African officials: Spread of monkeypox is already an emergency


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HARARE, Zimbabwe – Health officials in Africa say they are treating the monkeypox outbreak there as an emergency and are urging rich countries to share the world’s limited supply of vaccines to avoid glaring equity problems looming during the COVID-19 pandemic appeared .

Monkeypox has been sickening people in parts of central and west Africa for decades, but the lack of laboratory diagnosis and weak surveillance means many cases across the continent go undetected. So far this year, countries in Africa have reported more than 1,800 suspected cases, including more than 70 deaths, but only 109 have been laboratory confirmed.

“This particular outbreak represents an emergency for us,” said Ahmed Ogwell, acting director of the Africa Centers for Disease Control. “We want to be able to treat monkeypox as an emergency now, so it doesn’t cause more pain and suffering,” he said.

Last week, the WHO said its emergency committee had concluded that the spreading monkeypox outbreak was of concern but did not yet warrant being declared a global health emergency. The UN health agency said it would reconsider its decision if the disease continues to spread beyond more borders, shows signs of increasing severity or infects vulnerable groups such as pregnant women and children.

More than 5,000 cases of monkeypox have been reported in 51 countries worldwide, according to the US Centers for Disease Control and Prevention. The majority of these cases are in Europe. No deaths have been reported outside of Africa.

Within Africa, the WHO said, monkeypox has spread to countries where it hasn’t been seen before, including South Africa, Ghana and Morocco. according to dr Moeti Matshidiso, WHO director for Africa, however, more than 90% of the continent’s infections occur in Congo and Nigeria.

She said given the limited global stocks of vaccines to fight monkeypox, the WHO is in talks with manufacturers and countries with stocks to see if they could be shared. The vaccines were primarily developed to stop smallpox, a related disease – and most are not approved for use against monkeypox in Africa. Vaccines have not been used to try to eradicate monkeypox epidemics in Africa; Officials have mainly relied on measures such as contact tracing and isolation.

“We want the global spotlight on monkeypox to act as a catalyst to end this disease in Africa once and for all,” she said at a news conference on Thursday.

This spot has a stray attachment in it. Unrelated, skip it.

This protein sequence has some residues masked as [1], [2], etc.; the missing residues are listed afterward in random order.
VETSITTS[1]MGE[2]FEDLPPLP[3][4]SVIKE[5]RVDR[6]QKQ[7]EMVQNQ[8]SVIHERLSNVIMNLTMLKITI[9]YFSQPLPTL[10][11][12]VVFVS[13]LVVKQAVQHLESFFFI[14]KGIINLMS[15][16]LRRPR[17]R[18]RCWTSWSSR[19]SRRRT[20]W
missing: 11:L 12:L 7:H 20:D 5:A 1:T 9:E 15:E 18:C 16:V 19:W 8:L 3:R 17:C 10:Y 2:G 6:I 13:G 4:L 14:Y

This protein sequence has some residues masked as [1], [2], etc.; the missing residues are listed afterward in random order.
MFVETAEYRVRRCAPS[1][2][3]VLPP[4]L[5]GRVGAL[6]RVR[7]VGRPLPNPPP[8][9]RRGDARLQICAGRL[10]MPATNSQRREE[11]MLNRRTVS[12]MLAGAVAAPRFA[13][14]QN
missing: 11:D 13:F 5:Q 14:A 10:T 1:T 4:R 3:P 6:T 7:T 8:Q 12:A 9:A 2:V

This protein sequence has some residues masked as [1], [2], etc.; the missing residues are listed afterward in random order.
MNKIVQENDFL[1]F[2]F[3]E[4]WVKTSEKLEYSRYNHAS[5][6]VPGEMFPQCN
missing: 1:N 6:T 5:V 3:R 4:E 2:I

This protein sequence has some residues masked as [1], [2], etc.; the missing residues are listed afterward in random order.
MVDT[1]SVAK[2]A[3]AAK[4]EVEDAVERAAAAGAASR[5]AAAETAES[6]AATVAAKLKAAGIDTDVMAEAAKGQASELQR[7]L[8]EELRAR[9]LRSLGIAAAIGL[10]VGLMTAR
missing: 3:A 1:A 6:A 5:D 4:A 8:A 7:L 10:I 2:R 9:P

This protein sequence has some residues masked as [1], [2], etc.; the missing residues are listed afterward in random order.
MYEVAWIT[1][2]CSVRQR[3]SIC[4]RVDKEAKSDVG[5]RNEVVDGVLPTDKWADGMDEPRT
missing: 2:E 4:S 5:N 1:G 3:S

The WHO noted that countries with stocks of monkeypox vaccines, similar to last year’s around COVID-19 vaccines, are not yet sharing them with African countries.

“We don’t have any donations that have been offered to (poorer) countries,” said Fiona Braka, who leads the WHO’s emergency response team in Africa. “We know that the countries that have some reserves reserve them mainly for their own people.”

The WHO said last month it was working to create a mechanism to share vaccines with countries with the biggest outbreaks, some of which fear vaccines could go to wealthy countries like the UK, Germany and France, some of the biggest donors Agency that already have their own supplies.

While cases of monkeypox in Europe and North America have been found primarily in men who are gay or bisexual or who sleep with other men, this is not the case in Africa.

WHO’s Tieble Traore said that according to detailed data from Ghana, the number of monkeypox cases is almost evenly split between men and women.

“We haven’t seen any spread among men who have sex with men,” he said.

Among monkeypox cases in Britain, which has the largest outbreak outside of Africa, the vast majority of cases affect men and officials have found that it is only within “defined sexual networks of gay, bisexual or men who have sex with men” spreads.

Scientists warn that anyone is at risk of contracting monkeypox if they come into close physical contact with an infected patient or their clothing or bedding.

In Africa, monkeypox was mainly transmitted to humans by infected wild animals such as rodents or primates. It has not usually triggered widespread outbreaks or rapid spread between people.

AP journalist Maria Cheng in London contributed. African officials: Spread of monkeypox is already an emergency

Dustin Huang

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